As we shared our cruising plans during the years and months prior to our departure, it was not uncommon to face the question “Aren’t you afraid of pirates? We were a bit surprised by this, but perhaps we shouldn’t have been considering how frequently modern day piracy is reported in the headlines. We have no plans to visit piracy hot spots, and we expect our travels in the U.S. and even the Bahamas to be no riskier than a trip back home in the Strait of Georgia.
What we have found along the south-east coast of the U.S. is a long history of piracy going back to the early conflicts between England, France and Spain as they jockeyed for power in this part of the new world. Although largely illegal and officially disdained by the powers that be, much was tolerated of these ‘privateers’ if it was seen to further the political interests of one side or the other (hmm, perhaps that sounds a bit familiar). Read more
We had especially been looking forward to our visit to St. Augustine, Fl.
Founded by the Spanish in 1565, it is the oldest settlement in North America, and retains a distinct old-world European flavour. Some of its attractions include the Castillo de San Marcos, a fort built by the Spanish as a stronghold for their North American empire in the late 1500’s, and the former Ponce de Leon and Alcazar hotels, built by Standard Oil tycoon Henry Flagler in the late 1800’s. There are also cobbled streets with many heritage buildings dating from as early as 1703, when the town was burned to the ground by the British after an unsuccessful siege of the Castillo. Read more
In addition to a wide variety of birds, there is much to see in the way of sea life along the ICW. Fish seem to be jumping everywhere – no wonder the birds are here – but some very interesting mammals can be seen as well. We’d spotted dolphins regularly since leaving Stuart, but much to our disappointment not a manatee could be found…….until we reached Titusville. In the marina they were everywhere, and not afraid to get up close and personal. They reminded us a bit of elephants, to which we understand they are related.
Titusville is in the heart of Florida’s ‘Space Coast’, only about ten miles from the Kennedy Space Centre. The Vehicle Assembly Building – used to assemble for launch the Saturn moon rockets and then the Space Shuttle – dominates the horizon for miles around. We rented a car and paid a visit for a day. Although the NASA operations here are now much reduced, it remains a fascinating place, with a real sense of ‘history in our time’. Read more
We departed Stuart April 16 for Vero Beach, about 45 miles north on the ICW. Navigation conditions here are quite different from what we are used to in the Pacific Northwest. The broad rivers have narrow, often winding channels, shallow waters – only 5 to 10 feet under the keel is typical – and shifting sandbars. Our first day was exciting and generally confidence inspiring as we gradually made our way to our destination, but we had our challenges and learned some lessons too:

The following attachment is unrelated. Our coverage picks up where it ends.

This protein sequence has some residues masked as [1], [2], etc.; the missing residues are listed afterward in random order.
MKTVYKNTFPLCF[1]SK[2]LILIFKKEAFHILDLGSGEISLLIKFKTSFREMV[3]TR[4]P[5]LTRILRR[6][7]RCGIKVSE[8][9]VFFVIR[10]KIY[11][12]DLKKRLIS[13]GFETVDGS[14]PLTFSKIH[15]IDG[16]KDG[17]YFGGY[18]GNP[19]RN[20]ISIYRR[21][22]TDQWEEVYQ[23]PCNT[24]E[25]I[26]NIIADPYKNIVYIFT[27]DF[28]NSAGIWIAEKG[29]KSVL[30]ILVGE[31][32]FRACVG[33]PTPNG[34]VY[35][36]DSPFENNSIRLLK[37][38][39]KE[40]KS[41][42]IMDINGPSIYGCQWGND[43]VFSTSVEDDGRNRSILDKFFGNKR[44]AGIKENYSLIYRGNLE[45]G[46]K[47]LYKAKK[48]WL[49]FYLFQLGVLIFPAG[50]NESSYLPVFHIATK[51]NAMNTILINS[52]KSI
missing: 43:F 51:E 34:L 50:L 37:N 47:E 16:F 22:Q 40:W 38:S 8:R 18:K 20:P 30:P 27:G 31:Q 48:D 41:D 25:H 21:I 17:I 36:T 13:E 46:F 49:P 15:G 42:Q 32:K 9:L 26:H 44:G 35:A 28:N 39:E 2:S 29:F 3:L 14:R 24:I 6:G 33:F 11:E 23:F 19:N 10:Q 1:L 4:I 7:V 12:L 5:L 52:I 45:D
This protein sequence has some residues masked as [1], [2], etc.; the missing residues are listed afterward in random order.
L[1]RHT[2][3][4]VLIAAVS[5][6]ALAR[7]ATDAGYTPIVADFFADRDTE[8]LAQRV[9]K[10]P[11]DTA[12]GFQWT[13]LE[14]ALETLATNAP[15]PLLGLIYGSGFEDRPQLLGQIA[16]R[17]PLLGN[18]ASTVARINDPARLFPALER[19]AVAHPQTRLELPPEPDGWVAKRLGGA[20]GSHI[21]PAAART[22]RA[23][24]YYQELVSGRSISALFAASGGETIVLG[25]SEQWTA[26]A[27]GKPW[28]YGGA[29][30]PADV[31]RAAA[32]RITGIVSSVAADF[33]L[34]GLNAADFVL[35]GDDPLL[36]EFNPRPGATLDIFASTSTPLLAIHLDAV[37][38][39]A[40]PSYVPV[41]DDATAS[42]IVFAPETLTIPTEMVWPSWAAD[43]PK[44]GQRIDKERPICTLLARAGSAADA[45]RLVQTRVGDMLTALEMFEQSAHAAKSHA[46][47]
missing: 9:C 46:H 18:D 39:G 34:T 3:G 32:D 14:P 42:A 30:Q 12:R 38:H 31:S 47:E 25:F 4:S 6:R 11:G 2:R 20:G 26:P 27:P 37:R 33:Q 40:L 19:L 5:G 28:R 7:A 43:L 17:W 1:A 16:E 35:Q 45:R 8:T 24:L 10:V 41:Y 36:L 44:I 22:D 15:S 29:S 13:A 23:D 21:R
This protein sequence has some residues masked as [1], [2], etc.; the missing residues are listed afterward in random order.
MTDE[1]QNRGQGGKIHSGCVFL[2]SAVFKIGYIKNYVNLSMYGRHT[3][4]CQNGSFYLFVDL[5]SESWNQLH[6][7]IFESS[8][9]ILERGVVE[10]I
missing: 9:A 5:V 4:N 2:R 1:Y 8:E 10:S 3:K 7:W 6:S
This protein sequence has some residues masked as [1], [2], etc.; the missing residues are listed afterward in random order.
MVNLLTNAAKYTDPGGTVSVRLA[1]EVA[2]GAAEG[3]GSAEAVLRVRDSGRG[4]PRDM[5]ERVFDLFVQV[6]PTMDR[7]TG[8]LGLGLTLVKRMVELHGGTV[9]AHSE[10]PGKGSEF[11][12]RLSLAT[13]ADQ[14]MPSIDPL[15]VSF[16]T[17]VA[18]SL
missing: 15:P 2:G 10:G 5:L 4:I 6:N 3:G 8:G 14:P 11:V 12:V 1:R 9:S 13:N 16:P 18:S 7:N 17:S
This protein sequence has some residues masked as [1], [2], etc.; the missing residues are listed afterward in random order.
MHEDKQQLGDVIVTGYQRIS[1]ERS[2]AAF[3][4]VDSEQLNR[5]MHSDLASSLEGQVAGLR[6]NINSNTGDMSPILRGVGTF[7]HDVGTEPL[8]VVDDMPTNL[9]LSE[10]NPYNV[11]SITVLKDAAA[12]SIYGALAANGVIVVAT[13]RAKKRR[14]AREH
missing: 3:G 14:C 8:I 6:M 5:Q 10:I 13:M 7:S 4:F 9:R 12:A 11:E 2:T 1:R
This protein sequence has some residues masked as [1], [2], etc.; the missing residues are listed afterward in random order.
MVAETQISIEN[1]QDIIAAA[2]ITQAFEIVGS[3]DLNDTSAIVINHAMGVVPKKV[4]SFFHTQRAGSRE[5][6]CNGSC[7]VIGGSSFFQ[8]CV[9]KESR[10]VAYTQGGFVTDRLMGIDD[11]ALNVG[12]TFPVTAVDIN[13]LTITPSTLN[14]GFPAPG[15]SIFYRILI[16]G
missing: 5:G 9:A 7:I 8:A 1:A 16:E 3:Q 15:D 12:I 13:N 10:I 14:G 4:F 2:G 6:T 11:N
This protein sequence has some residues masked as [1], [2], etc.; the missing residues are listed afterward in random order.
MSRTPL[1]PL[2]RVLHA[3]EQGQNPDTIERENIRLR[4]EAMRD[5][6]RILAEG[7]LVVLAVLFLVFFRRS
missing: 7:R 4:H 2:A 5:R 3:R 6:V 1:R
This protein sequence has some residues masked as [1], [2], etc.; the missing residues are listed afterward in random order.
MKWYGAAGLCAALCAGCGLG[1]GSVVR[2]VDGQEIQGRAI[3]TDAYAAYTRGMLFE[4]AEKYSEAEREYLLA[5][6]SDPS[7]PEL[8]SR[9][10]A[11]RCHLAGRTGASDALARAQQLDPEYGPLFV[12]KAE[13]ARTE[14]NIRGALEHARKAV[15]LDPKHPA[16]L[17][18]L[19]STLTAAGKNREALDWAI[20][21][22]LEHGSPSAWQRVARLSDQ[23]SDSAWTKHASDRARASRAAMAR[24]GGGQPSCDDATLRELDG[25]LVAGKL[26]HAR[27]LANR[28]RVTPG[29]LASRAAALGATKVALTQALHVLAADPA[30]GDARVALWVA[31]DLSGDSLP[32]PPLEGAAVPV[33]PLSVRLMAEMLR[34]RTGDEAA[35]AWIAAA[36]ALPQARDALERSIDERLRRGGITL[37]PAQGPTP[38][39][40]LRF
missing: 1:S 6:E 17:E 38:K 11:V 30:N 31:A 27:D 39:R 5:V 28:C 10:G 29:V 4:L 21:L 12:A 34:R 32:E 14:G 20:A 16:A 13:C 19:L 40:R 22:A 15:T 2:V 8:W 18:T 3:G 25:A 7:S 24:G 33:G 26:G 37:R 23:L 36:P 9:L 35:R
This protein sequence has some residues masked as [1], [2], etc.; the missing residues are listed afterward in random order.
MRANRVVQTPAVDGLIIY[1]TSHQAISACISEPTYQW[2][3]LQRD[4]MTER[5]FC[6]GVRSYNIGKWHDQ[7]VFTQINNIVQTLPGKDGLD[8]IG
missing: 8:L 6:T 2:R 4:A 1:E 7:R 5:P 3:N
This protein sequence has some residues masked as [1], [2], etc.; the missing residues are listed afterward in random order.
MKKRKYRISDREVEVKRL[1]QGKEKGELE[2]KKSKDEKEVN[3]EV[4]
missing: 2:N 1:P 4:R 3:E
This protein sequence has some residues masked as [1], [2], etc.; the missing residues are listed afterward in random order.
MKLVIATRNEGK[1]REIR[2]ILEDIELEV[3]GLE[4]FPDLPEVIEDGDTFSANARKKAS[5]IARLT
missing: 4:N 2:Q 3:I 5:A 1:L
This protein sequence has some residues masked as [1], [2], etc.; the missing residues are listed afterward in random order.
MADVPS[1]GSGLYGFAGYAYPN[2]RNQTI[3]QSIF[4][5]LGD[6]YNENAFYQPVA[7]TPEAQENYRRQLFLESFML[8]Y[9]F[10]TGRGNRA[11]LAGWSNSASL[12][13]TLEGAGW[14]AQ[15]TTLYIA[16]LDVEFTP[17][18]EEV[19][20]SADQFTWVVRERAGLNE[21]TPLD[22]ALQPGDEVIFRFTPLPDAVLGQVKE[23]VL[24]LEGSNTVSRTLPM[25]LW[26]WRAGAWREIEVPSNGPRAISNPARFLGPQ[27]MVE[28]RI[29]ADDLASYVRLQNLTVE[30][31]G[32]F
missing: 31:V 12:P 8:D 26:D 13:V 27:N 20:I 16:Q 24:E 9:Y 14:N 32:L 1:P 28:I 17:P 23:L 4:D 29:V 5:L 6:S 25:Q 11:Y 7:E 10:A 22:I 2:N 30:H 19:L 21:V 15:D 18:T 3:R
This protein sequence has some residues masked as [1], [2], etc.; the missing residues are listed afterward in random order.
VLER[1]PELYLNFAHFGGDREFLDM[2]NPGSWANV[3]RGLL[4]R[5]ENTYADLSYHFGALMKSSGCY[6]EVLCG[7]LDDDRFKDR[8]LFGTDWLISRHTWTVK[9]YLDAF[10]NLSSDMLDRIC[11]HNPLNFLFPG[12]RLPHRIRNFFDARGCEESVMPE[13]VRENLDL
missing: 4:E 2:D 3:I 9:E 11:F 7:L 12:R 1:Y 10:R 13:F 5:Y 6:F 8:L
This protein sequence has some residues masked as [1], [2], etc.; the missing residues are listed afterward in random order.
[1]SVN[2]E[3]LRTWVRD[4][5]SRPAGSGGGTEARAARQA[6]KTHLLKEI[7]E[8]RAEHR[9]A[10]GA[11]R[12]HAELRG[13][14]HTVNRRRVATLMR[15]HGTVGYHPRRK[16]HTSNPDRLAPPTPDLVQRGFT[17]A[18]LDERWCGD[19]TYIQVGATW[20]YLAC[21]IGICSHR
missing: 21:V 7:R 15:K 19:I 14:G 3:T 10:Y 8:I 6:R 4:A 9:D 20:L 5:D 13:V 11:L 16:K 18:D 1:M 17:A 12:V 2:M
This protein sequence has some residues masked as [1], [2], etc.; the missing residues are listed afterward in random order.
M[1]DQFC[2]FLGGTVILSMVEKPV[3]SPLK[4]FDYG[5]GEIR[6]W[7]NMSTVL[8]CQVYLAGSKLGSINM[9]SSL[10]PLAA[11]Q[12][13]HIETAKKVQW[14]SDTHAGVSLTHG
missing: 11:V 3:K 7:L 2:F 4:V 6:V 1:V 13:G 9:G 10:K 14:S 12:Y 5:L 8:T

– pay attention to the channel at all times and speeds, or you’ll find yourself bumping along a sandbar, as we did. Apparently this is not uncommon, however the first time it is certainly disconcerting. Fortunately we were at ‘slow cruise’ when this happened and we were able to power off the sandy bottom with relative ease.
– the Admiral (Ria) is not strong enough to secure the ring for the mooring buoy when our vessel is being buffeted by 20 knot winds, no matter how hard we try. If it hadn’t been for the assistance of a nearby Good Samaritan in his dinghy, we would have had to stay at the Vero Beach Marina dock. Without going into the technicalities, we learned from this a better way to secure our boat using the ‘bridle’, which is a necessity for anchoring a twin hulled vessel. Read more
After four days of final boat projects and errands to provision (both Walmart and West Marine are considerably more profitable because of us) Ria and I finally had time on Sunday to go for an orientation cruise on the St. Lucie River. It was another warm (80+), mostly clear, and very breezy (20+knots) day, but good conditions to test our boat handling skills and the boat’s performance. This was very satisfactory – a comfortable 7 knots at ‘trawler cruise’ and 14 knots at ‘fast cruise’, both of which should provide mileage of 4 miles to the imperial gallon or better (roughly four times better than our previous boat – yippee!).
But enough of that boring technical stuff that’s only of interest to other power boaters and gearheads, lets get to the pictures. Here is a sample from our stay in Stuart (a pleasant and mostly laid back community that has been very helpful and friendly to us) and the surrounding area. Read more